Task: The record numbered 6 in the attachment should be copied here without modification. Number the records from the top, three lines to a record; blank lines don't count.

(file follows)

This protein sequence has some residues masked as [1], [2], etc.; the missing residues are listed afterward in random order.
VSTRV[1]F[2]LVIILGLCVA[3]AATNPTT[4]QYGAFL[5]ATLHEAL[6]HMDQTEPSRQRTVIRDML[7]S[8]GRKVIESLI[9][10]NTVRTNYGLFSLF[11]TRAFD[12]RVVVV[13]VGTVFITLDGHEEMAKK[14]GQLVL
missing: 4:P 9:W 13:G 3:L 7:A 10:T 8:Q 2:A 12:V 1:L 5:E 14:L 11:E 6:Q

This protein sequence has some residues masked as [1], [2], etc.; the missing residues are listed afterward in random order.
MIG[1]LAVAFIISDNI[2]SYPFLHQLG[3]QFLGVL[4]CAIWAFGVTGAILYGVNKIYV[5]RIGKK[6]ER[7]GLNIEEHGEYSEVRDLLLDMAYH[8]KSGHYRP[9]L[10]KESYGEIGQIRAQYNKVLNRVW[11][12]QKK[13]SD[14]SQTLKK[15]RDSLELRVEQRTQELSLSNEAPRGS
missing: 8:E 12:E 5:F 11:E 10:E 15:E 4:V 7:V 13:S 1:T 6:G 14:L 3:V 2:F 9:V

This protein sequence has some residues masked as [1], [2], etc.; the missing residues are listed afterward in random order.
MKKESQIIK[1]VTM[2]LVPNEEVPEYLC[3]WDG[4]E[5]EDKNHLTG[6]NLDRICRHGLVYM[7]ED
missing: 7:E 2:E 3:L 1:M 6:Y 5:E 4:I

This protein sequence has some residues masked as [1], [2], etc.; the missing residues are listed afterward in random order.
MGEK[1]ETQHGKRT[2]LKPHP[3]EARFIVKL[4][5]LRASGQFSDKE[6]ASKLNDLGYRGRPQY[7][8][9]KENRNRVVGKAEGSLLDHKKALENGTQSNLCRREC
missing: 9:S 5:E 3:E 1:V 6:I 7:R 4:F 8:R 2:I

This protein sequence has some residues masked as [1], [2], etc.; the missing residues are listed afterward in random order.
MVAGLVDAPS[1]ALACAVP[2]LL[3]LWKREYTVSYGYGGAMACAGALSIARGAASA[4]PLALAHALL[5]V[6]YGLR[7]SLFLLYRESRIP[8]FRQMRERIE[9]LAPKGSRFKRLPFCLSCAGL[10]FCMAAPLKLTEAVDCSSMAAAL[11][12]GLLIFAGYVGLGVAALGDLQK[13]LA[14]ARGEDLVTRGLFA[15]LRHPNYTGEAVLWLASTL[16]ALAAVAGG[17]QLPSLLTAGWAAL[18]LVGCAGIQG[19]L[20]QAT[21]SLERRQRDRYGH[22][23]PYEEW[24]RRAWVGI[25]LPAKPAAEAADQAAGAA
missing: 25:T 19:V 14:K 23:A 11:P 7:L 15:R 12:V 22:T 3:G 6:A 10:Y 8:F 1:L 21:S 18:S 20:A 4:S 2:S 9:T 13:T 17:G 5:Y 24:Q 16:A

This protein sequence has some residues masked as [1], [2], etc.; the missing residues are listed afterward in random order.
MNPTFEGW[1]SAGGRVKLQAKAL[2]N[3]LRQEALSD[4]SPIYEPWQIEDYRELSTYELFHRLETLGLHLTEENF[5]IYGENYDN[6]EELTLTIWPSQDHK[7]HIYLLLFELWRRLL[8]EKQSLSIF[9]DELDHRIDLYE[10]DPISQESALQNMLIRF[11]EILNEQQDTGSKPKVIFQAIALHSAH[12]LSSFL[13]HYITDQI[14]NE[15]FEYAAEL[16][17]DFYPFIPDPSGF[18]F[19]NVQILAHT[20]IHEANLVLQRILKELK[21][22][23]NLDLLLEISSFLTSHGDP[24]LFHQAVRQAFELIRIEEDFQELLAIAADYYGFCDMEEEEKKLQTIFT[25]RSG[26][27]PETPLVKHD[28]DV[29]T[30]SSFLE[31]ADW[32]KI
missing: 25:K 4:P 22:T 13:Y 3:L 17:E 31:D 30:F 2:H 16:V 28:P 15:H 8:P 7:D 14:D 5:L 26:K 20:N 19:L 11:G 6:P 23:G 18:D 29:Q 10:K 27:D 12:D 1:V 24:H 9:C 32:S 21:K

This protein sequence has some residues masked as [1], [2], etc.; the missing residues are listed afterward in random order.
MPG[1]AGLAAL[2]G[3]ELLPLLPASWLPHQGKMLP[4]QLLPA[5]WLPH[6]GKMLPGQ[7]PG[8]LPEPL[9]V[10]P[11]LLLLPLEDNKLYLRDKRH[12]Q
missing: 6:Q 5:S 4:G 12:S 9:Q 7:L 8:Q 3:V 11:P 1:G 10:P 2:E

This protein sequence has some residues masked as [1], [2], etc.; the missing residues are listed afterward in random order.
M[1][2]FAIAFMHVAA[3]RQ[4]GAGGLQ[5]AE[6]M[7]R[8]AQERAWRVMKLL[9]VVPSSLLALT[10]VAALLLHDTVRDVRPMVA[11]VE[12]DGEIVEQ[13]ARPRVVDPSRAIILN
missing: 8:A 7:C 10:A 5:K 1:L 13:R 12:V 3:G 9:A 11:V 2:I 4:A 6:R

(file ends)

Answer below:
This protein sequence has some residues masked as [1], [2], etc.; the missing residues are listed afterward in random order.
MNPTFEGW[1]SAGGRVKLQAKAL[2]N[3]LRQEALSD[4]SPIYEPWQIEDYRELSTYELFHRLETLGLHLTEENF[5]IYGENYDN[6]EELTLTIWPSQDHK[7]HIYLLLFELWRRLL[8]EKQSLSIF[9]DELDHRIDLYE[10]DPISQESALQNMLIRF[11]EILNEQQDTGSKPKVIFQAIALHSAH[12]LSSFL[13]HYITDQI[14]NE[15]FEYAAEL[16][17]DFYPFIPDPSGF[18]F[19]NVQILAHT[20]IHEANLVLQRILKELK[21][22][23]NLDLLLEISSFLTSHGDP[24]LFHQAVRQAFELIRIEEDFQELLAIAADYYGFCDMEEEEKKLQTIFT[25]RSG[26][27]PETPLVKHD[28]DV[29]T[30]SSFLE[31]ADW[32]KI
missing: 25:K 4:P 22:T 13:Y 3:L 17:E 31:D 30:F 2:H 16:V 28:P 15:H 8:P 7:D 14:D 5:L 26:K 20:N 19:L 11:G 6:P 23:G 18:D 29:Q 10:K 27:D 12:D 1:V 24:H 9:C 32:S 21:K